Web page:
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The Problem With Pundits…

I really don’t like pundits very much. And I really dislike the commentary – which is generally seriously unfounded, out of date and not based on any empirical evidence – that goes along the lines of: "XXXX believes there is a less than 20% probability of XXX".

CXO advisory group has some interesting commentary on Jim Cramer – "on of the most visible and prolific members of the financial media". Get this:

  • Mr. Cramer is right about 50% (25 out of 51) of the time with his stock market predictions, prone more to headline hyperbole than equivocation.
  • His predictions sometimes swing dramatically from optimistic to pessimistic, and back again, over short periods. It is difficult to infer his guiding valuation theory, if he has one. We wonder whether he tends to be swayed by the arguments of forceful advocates with whom he most recently interacted.
  • Investor sentiment is sometimes an important contrarian indicator for him. When he sees most investors leaning one way, he advises to go the other way. [See our blog entries of May 19 and October 27, showing that broad investor sentiment is backward rather than forward looking. The entry of May 27 suggests sentiment expressed as futures positions by classes of investors may have modest predictive value.]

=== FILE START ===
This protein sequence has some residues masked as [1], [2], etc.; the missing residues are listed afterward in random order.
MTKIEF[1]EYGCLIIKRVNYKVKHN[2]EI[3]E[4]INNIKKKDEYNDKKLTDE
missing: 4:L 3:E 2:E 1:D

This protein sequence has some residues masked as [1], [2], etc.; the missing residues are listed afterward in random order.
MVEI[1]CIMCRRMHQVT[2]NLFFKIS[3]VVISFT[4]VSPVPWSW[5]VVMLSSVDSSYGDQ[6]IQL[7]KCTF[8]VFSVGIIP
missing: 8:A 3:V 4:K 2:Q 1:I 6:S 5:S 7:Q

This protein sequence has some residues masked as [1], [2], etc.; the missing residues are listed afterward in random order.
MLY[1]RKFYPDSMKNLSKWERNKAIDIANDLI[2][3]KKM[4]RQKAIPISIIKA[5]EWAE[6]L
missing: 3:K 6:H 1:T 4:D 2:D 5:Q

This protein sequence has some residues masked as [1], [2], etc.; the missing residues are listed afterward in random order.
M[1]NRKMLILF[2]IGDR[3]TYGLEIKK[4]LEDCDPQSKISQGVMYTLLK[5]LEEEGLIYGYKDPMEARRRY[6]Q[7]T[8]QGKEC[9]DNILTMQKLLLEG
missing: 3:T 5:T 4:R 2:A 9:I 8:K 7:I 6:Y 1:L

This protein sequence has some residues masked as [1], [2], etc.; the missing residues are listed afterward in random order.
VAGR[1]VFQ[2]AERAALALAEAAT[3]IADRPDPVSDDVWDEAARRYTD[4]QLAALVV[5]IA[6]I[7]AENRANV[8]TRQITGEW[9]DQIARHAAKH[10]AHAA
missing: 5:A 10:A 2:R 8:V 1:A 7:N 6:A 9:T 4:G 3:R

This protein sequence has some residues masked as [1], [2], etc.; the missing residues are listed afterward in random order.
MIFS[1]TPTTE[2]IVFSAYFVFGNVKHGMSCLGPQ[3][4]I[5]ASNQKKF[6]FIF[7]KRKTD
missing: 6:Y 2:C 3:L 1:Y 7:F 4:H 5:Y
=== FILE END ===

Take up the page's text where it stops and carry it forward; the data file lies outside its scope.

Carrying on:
• He sometimes anchors on historical analogy, such as: "it’s ’91 all over again" or "I’m placing my bets for 2004 strictly using 1994’s tip sheet.";
  • In summary, Mr. Cramer’s stock market calls since May 2000 have low consistency and approximately coin-flip accuracy. He seems more an entertaining (to some) stream of uncalibrated opinion than a stock market maven.

Ouch… Wouldn’t it be interesting if every show ended with "There is less than a 50% chance that anything I’ve said is accurate". Imagine if all pundits were audited in the same way. Perhaps it’s a case of pundits really depending on opacity to succeed. But then blogs come along and introduce a big dose of transparency. I just love these two quotes:

"Advice is the only commodity on the market where the supply always exceeds the demand." – Unknown

"He who lives by the crystal ball soon learns to eat ground glass." – Edgar Fiedler

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